To manage a lawn, it is important to know the soil texture in the top foot of soil. Sandy soils do not hold moisture well since they drain freely and dry out quicker. Clay soils, however, will hold moisture for a longer period of time. Be sure to not allow the lawn to stay excessively wet if the lawn has a clay soil. If the soil stays saturated all winter, this can cause many other problems. A soil probe can be used to monitor soil moisture. For more information, refer to HGIC 1207, Watering Lawns and HGIC 1225, Conservative Turfgrass Irrigation.
May Through August
Mowing: The ideal mowing height for St. Augustinegrass can range from 2½ to 4 inches depending on the specific site and management regime and is best determined by the growing conditions. Lawns in shady areas perform better when mowed at 3 to 4 inches high.
During periods of environmental stress due to high temperatures or a lack of rainfall, raise the mowing height ½ to 1 inch until the stress is eliminated. Always mow with a sharp blade using a mulching type mower, which leaves the clippings to decompose on the turf. The mower blade needs to be sharpened on a regular basis – usually about once a month or at least before the growing season starts. If the bag is picking up soil, mainly sand, when the lawn is mowed, then the blade may need to be sharpened more often than once a month.
Fertilization: Always fertilize and add lime or sulfur based on a soil test. St. Augustinegrass will grow best at a pH of 6 to 6.5. If a soil test indicates a higher soil pH, sulfur can be applied to lower it. Apply 5 lbs of pelletized sulfur per 1000 square feet of turf. Apply sulfur only when the air temperatures are below 75°F. In 3 months, recheck the soil pH and see what change was made. It may take several years to make a large pH change. Soils in the upstate are typically acidic and rarely need sulfur applications but usually do need lime.
St. Augustinegrass lawns should receive 2 to 4 pounds of actual nitrogen per growing season, per 1000 square feet of turf. The higher rate may be chosen for those growing St. Augustinegrass on sandy soils with the lower rate for those lawns growing on clay soils. An application of a soluble iron product, such as iron sulfate or a commercial chelated iron, in between fertilizer applications, will enhance the green color without encouraging growth. St. Augustinegrass should be fertilized three times during the summer, as recommended below. However, in the piedmont and midlands of SC where the turf is growing on clay soils, St. Augustinegrass is typically fertilized only twice during the growing season (early May and early July).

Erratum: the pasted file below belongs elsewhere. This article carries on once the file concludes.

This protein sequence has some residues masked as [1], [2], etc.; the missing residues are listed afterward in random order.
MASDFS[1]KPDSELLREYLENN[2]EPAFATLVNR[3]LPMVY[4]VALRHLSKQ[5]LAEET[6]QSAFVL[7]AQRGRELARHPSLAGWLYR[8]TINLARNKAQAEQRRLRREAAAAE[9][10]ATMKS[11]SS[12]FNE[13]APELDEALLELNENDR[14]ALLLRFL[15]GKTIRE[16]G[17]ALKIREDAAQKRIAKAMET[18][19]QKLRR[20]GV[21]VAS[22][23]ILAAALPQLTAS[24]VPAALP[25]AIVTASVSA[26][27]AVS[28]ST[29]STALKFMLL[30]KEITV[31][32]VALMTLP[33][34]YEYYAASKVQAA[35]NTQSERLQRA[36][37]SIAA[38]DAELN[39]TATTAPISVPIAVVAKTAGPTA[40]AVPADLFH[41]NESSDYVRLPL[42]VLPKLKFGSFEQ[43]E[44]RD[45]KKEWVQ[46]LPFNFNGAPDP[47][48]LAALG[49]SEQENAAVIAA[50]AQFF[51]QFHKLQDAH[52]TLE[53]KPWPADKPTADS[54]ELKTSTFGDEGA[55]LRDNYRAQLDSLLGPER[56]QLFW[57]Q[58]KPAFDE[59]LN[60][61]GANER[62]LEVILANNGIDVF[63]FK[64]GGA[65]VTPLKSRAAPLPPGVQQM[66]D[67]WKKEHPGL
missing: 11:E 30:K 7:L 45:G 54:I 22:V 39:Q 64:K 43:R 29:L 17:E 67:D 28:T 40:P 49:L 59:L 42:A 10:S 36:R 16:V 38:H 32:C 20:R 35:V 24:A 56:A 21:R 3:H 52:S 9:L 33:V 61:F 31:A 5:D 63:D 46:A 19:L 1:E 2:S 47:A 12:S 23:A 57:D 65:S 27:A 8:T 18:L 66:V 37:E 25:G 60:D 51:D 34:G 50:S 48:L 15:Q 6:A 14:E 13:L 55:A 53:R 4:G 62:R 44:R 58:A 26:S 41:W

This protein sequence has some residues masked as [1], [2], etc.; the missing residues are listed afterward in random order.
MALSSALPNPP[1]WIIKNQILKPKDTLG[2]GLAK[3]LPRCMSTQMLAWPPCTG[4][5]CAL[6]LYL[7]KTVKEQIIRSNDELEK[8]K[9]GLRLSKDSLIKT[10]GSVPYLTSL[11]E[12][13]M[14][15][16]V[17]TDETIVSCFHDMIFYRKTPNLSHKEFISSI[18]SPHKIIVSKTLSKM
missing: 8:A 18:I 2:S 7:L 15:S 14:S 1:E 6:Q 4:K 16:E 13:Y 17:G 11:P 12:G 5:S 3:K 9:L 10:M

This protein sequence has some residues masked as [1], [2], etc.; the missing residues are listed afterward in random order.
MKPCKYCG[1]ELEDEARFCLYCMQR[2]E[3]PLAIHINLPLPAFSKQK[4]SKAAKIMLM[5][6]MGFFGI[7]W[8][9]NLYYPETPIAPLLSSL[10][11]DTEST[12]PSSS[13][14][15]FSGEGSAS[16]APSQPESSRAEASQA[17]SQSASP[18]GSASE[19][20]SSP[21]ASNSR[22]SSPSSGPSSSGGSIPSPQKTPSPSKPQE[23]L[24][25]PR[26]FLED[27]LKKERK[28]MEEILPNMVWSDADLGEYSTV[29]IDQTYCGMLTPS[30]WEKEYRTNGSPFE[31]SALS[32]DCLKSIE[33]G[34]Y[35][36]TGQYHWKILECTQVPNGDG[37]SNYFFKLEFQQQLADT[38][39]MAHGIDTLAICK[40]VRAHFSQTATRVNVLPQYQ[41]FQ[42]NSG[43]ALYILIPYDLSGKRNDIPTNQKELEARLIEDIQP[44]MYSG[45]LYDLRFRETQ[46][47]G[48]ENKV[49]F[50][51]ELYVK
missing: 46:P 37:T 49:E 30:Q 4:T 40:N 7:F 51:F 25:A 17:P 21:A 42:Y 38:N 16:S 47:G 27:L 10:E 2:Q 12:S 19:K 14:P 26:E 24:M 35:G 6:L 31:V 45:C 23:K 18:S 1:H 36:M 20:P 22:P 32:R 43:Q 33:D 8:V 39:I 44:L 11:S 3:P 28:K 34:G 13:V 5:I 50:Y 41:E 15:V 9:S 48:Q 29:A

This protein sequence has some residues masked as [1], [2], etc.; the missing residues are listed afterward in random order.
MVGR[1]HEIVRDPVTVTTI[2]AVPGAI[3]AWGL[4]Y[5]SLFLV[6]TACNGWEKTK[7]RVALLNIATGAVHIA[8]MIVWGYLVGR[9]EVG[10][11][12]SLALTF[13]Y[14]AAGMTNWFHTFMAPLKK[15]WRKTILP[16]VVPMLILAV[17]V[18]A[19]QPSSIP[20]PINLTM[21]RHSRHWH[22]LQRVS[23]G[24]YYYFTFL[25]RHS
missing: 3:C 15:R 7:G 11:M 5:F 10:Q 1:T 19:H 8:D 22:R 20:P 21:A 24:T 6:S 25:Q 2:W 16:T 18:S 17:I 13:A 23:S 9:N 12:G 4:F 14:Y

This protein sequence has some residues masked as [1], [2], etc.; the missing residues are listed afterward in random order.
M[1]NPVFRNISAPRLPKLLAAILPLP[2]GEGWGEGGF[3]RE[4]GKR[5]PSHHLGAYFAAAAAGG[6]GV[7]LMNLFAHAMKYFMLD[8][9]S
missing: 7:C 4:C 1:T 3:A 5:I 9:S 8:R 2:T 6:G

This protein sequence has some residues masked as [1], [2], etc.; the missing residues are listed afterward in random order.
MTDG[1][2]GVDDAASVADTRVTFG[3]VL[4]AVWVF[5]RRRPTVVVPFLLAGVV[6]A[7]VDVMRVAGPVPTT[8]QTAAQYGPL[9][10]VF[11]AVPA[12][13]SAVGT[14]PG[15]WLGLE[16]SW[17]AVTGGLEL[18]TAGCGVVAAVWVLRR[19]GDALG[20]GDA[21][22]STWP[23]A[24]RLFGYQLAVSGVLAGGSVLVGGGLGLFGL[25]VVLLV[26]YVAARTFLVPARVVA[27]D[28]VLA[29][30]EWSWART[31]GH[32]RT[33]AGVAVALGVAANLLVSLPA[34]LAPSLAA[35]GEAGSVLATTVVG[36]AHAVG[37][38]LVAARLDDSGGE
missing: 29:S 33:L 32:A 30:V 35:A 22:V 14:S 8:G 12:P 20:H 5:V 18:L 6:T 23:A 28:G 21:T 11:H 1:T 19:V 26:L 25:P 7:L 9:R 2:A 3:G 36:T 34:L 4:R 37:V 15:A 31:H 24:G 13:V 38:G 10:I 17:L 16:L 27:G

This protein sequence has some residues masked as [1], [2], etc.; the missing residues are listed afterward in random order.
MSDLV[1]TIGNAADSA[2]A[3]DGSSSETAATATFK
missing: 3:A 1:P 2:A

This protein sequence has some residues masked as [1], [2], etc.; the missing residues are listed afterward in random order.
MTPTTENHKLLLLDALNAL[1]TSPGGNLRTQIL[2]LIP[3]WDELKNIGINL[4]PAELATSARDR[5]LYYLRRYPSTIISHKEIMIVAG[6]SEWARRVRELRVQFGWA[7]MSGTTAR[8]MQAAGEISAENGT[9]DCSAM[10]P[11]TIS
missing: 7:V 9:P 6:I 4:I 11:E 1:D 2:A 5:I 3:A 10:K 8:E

Early Summer (May): Apply ½ to 1 pound of actual nitrogen per 1,000 square feet in early May after the lawn fully greens up. The rate will depend on soil type. A soil test will help determine if a fertilizer containing phosphorous is required. See the section on fertilizer calculations below to determine how much granular fertilizer should be applied.
Mid-summer (June through July): Fertilize with ½ to 1 pound of actual nitrogen per 1,000 square feet, depending on soil type, using a high potassium fertilizer such as 15-0-15. This fertilizer may be especially important if the soils are sandy. The addition of phosphorous, the middle number in the fertilizer analysis, should only be applied if recommended by a soil test.
Late Summer (August): Fertilize with ½ to 1 pound of actual nitrogen per 1,000 square feet, depending on soil type, before August 15 using a high potassium fertilizer such as 15-0-15. The addition of phosphorous, the middle number in the fertilizer analysis, will need to be determined by a soil test. Potassium is needed late in the growing season as the grass goes into dormancy for added disease protection and winter hardiness.
Nutrient Deficiencies: A yellow appearance during the growing season may indicate an iron deficiency due to excessive phosphorus and/or a high soil pH. A long-term approach is needed to correct either cause, but an iron product can be added to quickly enhance turf color between the spring and summer fertilizer applications.
NOTE: A yellow appearance may also develop during early spring. This could indicate an iron or manganese deficiency due to soil temperatures lagging behind air temperatures, high pH soils, or high phosphorous levels. Spraying with liquid iron (ferrous sulfate) at 2 ounces in 3 to 5 gallons of water per 1,000 square feet or applying a chelated iron product will help to enhance turf color. Fertilizing with a micronutrient fertilizer, such as manganese sulfate, can alleviate manganese deficiencies. However, as the soil temperatures start to climb, the yellowing should slowly go away. Lime or sulfur may also be added if a soil test indicates a need. Be aware, it could take several months for lime and sulfur applications to affect the soil pH.